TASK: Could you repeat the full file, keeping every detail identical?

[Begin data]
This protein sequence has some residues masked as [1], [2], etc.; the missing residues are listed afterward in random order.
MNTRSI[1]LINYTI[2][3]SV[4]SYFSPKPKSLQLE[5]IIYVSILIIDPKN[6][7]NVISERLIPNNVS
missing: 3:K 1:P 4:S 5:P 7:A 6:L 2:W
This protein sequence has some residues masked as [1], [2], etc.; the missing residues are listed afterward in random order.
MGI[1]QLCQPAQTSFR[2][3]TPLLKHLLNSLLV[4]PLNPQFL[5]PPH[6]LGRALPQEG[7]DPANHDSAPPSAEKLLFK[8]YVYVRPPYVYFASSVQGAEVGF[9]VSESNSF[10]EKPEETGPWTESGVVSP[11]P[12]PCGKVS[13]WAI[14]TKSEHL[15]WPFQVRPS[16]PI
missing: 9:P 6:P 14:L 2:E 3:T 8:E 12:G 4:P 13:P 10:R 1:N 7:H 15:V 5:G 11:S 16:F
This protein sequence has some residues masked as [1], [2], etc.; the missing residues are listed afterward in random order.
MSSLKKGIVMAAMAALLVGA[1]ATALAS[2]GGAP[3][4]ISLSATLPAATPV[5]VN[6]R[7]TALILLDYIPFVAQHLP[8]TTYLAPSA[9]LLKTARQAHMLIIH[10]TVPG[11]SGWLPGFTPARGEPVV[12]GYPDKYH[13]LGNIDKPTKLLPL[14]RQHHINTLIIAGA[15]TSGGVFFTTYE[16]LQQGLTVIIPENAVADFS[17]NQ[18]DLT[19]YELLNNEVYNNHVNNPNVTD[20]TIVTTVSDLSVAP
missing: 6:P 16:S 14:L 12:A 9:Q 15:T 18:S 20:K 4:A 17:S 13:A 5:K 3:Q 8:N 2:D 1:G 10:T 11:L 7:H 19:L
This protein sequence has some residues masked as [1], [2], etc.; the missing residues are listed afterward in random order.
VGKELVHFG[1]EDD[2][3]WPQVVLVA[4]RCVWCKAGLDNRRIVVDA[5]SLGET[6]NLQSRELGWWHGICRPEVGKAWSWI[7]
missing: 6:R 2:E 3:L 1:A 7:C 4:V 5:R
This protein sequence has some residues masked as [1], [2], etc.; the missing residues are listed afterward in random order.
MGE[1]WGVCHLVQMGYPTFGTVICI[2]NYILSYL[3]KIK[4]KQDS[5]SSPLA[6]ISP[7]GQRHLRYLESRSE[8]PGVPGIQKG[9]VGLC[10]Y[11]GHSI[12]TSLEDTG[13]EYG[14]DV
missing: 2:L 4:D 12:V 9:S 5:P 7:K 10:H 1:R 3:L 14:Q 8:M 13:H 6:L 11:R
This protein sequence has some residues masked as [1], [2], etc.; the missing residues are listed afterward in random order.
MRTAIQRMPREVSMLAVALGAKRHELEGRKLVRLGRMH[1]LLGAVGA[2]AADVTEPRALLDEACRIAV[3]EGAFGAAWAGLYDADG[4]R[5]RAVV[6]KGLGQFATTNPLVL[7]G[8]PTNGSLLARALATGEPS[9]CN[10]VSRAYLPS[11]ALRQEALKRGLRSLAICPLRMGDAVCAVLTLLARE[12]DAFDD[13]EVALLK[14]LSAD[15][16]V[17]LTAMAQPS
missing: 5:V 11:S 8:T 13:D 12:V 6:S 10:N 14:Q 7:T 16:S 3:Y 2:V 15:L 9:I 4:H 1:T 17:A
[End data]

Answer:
This protein sequence has some residues masked as [1], [2], etc.; the missing residues are listed afterward in random order.
MNTRSI[1]LINYTI[2][3]SV[4]SYFSPKPKSLQLE[5]IIYVSILIIDPKN[6][7]NVISERLIPNNVS
missing: 3:K 1:P 4:S 5:P 7:A 6:L 2:W
This protein sequence has some residues masked as [1], [2], etc.; the missing residues are listed afterward in random order.
MGI[1]QLCQPAQTSFR[2][3]TPLLKHLLNSLLV[4]PLNPQFL[5]PPH[6]LGRALPQEG[7]DPANHDSAPPSAEKLLFK[8]YVYVRPPYVYFASSVQGAEVGF[9]VSESNSF[10]EKPEETGPWTESGVVSP[11]P[12]PCGKVS[13]WAI[14]TKSEHL[15]WPFQVRPS[16]PI
missing: 9:P 6:P 14:L 2:E 3:T 8:E 12:G 4:P 13:P 10:R 1:N 7:H 15:V 5:G 11:S 16:F
This protein sequence has some residues masked as [1], [2], etc.; the missing residues are listed afterward in random order.
MSSLKKGIVMAAMAALLVGA[1]ATALAS[2]GGAP[3][4]ISLSATLPAATPV[5]VN[6]R[7]TALILLDYIPFVAQHLP[8]TTYLAPSA[9]LLKTARQAHMLIIH[10]TVPG[11]SGWLPGFTPARGEPVV[12]GYPDKYH[13]LGNIDKPTKLLPL[14]RQHHINTLIIAGA[15]TSGGVFFTTYE[16]LQQGLTVIIPENAVADFS[17]NQ[18]DLT[19]YELLNNEVYNNHVNNPNVTD[20]TIVTTVSDLSVAP
missing: 6:P 16:S 14:L 12:A 9:Q 15:T 18:S 20:K 4:A 17:S 13:A 5:K 3:Q 8:N 2:D 1:G 10:T 11:L 7:H 19:L
This protein sequence has some residues masked as [1], [2], etc.; the missing residues are listed afterward in random order.
VGKELVHFG[1]EDD[2][3]WPQVVLVA[4]RCVWCKAGLDNRRIVVDA[5]SLGET[6]NLQSRELGWWHGICRPEVGKAWSWI[7]
missing: 6:R 2:E 3:L 1:A 7:C 4:V 5:R
This protein sequence has some residues masked as [1], [2], etc.; the missing residues are listed afterward in random order.
MGE[1]WGVCHLVQMGYPTFGTVICI[2]NYILSYL[3]KIK[4]KQDS[5]SSPLA[6]ISP[7]GQRHLRYLESRSE[8]PGVPGIQKG[9]VGLC[10]Y[11]GHSI[12]TSLEDTG[13]EYG[14]DV
missing: 2:L 4:D 12:V 9:S 5:P 7:K 10:H 1:R 3:L 14:Q 8:M 13:H 6:L 11:R
This protein sequence has some residues masked as [1], [2], etc.; the missing residues are listed afterward in random order.
MRTAIQRMPREVSMLAVALGAKRHELEGRKLVRLGRMH[1]LLGAVGA[2]AADVTEPRALLDEACRIAV[3]EGAFGAAWAGLYDADG[4]R[5]RAVV[6]KGLGQFATTNPLVL[7]G[8]PTNGSLLARALATGEPS[9]CN[10]VSRAYLPS[11]ALRQEALKRGLRSLAICPLRMGDAVCAVLTLLARE[12]DAFDD[13]EVALLK[14]LSAD[15][16]V[17]LTAMAQPS
missing: 5:V 11:S 8:T 13:D 12:V 6:S 10:N 14:Q 7:T 16:S 3:Y 2:V 15:L 9:I 4:H 1:T 17:A